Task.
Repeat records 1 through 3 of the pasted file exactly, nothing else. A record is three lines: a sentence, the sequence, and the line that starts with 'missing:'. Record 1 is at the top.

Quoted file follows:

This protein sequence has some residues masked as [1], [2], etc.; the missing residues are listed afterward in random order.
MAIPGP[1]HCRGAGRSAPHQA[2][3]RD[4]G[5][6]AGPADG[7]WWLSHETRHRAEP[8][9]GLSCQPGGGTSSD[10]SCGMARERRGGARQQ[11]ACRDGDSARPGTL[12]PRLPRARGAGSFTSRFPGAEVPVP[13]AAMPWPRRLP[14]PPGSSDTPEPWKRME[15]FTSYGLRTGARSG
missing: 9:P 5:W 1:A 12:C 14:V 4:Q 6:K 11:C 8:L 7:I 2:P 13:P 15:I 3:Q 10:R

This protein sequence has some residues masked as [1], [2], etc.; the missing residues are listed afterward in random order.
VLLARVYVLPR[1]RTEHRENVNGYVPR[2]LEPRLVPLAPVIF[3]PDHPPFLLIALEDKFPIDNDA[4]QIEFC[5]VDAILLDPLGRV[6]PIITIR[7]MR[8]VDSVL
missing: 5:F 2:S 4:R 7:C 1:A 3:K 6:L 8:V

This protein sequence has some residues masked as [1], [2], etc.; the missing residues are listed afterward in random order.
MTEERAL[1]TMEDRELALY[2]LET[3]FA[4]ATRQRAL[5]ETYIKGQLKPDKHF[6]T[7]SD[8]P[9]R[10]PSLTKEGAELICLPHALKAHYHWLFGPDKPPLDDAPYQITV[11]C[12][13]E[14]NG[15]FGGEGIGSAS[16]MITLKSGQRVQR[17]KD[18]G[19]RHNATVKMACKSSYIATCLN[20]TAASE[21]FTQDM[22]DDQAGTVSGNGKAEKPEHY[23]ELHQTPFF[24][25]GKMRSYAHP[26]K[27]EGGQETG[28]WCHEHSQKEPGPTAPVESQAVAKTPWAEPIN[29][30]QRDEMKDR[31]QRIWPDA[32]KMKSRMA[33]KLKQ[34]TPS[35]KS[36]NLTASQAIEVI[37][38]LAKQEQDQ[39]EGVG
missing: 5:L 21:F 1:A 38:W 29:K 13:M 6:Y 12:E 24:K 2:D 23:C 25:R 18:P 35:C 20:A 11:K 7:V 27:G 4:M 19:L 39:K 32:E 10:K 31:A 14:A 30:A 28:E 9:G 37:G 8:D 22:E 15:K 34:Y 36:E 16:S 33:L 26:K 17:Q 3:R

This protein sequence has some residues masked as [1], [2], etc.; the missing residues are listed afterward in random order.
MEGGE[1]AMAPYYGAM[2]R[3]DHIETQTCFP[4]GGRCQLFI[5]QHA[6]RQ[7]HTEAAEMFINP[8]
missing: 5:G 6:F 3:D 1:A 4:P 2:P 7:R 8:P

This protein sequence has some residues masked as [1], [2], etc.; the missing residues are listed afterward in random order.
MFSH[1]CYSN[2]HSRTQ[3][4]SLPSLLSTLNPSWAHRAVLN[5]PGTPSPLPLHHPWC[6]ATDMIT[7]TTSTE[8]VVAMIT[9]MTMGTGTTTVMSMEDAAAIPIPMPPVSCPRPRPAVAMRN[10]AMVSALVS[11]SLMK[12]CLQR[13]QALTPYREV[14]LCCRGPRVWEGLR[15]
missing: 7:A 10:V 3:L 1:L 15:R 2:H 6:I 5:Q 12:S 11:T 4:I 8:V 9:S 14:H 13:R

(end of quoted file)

This protein sequence has some residues masked as [1], [2], etc.; the missing residues are listed afterward in random order.
MAIPGP[1]HCRGAGRSAPHQA[2][3]RD[4]G[5][6]AGPADG[7]WWLSHETRHRAEP[8][9]GLSCQPGGGTSSD[10]SCGMARERRGGARQQ[11]ACRDGDSARPGTL[12]PRLPRARGAGSFTSRFPGAEVPVP[13]AAMPWPRRLP[14]PPGSSDTPEPWKRME[15]FTSYGLRTGARSG
missing: 9:P 5:W 1:A 12:C 14:V 4:Q 6:K 11:C 8:L 7:I 2:P 13:P 15:I 3:Q 10:R

This protein sequence has some residues masked as [1], [2], etc.; the missing residues are listed afterward in random order.
VLLARVYVLPR[1]RTEHRENVNGYVPR[2]LEPRLVPLAPVIF[3]PDHPPFLLIALEDKFPIDNDA[4]QIEFC[5]VDAILLDPLGRV[6]PIITIR[7]MR[8]VDSVL
missing: 5:F 2:S 4:R 7:C 1:A 3:K 6:L 8:V

This protein sequence has some residues masked as [1], [2], etc.; the missing residues are listed afterward in random order.
MTEERAL[1]TMEDRELALY[2]LET[3]FA[4]ATRQRAL[5]ETYIKGQLKPDKHF[6]T[7]SD[8]P[9]R[10]PSLTKEGAELICLPHALKAHYHWLFGPDKPPLDDAPYQITV[11]C[12][13]E[14]NG[15]FGGEGIGSAS[16]MITLKSGQRVQR[17]KD[18]G[19]RHNATVKMACKSSYIATCLN[20]TAASE[21]FTQDM[22]DDQAGTVSGNGKAEKPEHY[23]ELHQTPFF[24][25]GKMRSYAHP[26]K[27]EGGQETG[28]WCHEHSQKEPGPTAPVESQAVAKTPWAEPIN[29][30]QRDEMKDR[31]QRIWPDA[32]KMKSRMA[33]KLKQ[34]TPS[35]KS[36]NLTASQAIEVI[37][38]LAKQEQDQ[39]EGVG
missing: 5:L 21:F 1:A 38:W 29:K 13:M 6:Y 12:E 24:K 2:D 23:C 25:R 18:P 35:C 20:A 11:K 7:V 27:G 4:M 19:L 39:K 32:E 10:K 31:A 14:A 30:A 28:E 9:G 37:G 8:D 22:E 15:K 34:Y 36:E 16:S 33:L 26:K 17:Q 3:R